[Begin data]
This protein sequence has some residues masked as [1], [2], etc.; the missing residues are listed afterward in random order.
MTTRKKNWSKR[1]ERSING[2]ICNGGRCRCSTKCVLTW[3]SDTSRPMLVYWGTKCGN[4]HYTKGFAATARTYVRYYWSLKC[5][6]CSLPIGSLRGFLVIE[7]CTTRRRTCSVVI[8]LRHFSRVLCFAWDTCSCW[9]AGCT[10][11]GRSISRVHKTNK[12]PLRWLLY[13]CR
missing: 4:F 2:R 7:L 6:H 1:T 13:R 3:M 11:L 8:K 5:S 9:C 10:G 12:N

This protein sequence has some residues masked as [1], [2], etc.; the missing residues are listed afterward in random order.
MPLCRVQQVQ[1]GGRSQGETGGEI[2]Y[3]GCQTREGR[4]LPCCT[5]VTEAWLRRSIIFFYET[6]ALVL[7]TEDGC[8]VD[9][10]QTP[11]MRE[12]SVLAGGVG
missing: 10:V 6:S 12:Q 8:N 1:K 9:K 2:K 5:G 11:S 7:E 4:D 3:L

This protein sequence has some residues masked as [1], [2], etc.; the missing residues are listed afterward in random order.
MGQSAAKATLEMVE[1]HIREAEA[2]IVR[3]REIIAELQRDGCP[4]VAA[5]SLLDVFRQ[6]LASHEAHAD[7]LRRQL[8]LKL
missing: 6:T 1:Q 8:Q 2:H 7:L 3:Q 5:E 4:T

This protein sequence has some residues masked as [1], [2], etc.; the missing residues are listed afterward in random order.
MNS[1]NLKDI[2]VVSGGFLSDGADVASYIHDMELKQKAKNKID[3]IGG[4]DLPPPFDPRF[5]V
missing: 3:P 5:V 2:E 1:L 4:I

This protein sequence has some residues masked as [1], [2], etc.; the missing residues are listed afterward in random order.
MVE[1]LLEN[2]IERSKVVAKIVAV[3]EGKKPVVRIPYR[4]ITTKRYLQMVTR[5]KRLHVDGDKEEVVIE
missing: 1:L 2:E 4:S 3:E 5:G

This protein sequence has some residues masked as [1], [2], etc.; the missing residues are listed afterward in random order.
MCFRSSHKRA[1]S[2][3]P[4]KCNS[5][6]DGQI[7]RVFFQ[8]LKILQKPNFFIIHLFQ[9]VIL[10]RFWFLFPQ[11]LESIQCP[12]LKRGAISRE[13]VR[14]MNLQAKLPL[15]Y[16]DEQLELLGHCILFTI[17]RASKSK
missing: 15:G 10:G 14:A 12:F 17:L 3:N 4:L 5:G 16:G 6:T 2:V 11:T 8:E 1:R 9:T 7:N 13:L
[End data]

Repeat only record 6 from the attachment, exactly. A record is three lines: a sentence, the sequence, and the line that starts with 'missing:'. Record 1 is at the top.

This protein sequence has some residues masked as [1], [2], etc.; the missing residues are listed afterward in random order.
MCFRSSHKRA[1]S[2][3]P[4]KCNS[5][6]DGQI[7]RVFFQ[8]LKILQKPNFFIIHLFQ[9]VIL[10]RFWFLFPQ[11]LESIQCP[12]LKRGAISRE[13]VR[14]MNLQAKLPL[15]Y[16]DEQLELLGHCILFTI[17]RASKSK
missing: 15:G 10:G 14:A 12:F 17:L 3:N 4:L 5:G 16:G 6:T 2:V 11:T 8:E 1:R 9:T 7:N 13:L